THE CRIMSON BOOKSHELF
THE BIOGRAPHY OF MOTHER EARTH, by Henry Smith Williams. New York. Robert M. McBride & Company. $5.
DR. WILLIAM'S book is written on a theory which, although not accepted by many geologists, is nonetheless interesting. The author gives evidence that the continents have moved to their present position from the South pole at the rate of several feet a century. He then traces the evolution of life from the unicellular animal to the man-ape. "The Biography of Mother Earth" is written in a popular style and admirably illustrated. It gives ample space to explaining the evolution of species through the factors of environment as well as the causes of the extinction of the gigantic reptiles of the past. One cannot read the book without gaining a vivid conception of the Geology and Paleontology of the earth.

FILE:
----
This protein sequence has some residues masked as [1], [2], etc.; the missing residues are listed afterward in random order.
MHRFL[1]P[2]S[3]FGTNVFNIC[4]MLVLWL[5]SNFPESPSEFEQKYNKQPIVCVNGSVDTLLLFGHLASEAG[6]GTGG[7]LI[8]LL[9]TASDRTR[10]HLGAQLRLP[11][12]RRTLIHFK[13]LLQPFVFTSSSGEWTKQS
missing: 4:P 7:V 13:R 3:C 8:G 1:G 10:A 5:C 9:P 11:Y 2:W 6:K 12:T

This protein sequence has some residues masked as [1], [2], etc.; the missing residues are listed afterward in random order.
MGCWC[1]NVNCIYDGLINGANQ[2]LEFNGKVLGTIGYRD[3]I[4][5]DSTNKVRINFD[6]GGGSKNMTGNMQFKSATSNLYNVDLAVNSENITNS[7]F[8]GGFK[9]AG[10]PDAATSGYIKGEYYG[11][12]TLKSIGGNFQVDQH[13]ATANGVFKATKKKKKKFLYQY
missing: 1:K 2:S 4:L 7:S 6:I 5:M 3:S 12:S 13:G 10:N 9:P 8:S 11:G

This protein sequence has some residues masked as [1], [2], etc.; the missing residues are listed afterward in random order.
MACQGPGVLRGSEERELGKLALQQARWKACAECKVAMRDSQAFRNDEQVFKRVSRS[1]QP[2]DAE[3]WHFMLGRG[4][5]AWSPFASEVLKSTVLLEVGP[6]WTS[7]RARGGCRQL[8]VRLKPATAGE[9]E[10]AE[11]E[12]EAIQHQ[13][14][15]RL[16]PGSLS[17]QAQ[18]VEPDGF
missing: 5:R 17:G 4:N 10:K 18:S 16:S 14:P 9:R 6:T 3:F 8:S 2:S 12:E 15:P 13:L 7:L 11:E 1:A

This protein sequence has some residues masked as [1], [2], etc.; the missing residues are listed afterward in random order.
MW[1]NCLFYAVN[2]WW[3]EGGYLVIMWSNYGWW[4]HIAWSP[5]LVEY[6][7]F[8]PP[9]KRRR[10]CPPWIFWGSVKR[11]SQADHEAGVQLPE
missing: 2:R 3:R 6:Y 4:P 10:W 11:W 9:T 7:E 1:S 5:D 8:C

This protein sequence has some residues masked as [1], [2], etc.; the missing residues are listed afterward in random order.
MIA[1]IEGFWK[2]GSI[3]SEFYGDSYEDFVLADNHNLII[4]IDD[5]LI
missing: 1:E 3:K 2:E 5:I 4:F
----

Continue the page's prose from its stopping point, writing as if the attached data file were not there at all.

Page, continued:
Though Clemence Dane's "Broome Stages" is a novel of seven generations of a theatrical family, Miss Dane found her inspiration in the Plantagenet kings and not in any of the great stage families. She had always considered the Plantagenets the most interesting family in the world but thought the period too far back in history to make an interesting setting for a book. Then someone suggested that she could write about the Plantagenets if she made them actors, for actors are autocrats and the great families of the stage are the last dynasties that exercise the divine rights. So Miss Dane promptly moved the time up a century or so and changed the name of her heroes to Broome, for Plantagenet was first given as a nick-name to Geoffrey of Anjou because he always were a spring of broom in his cap.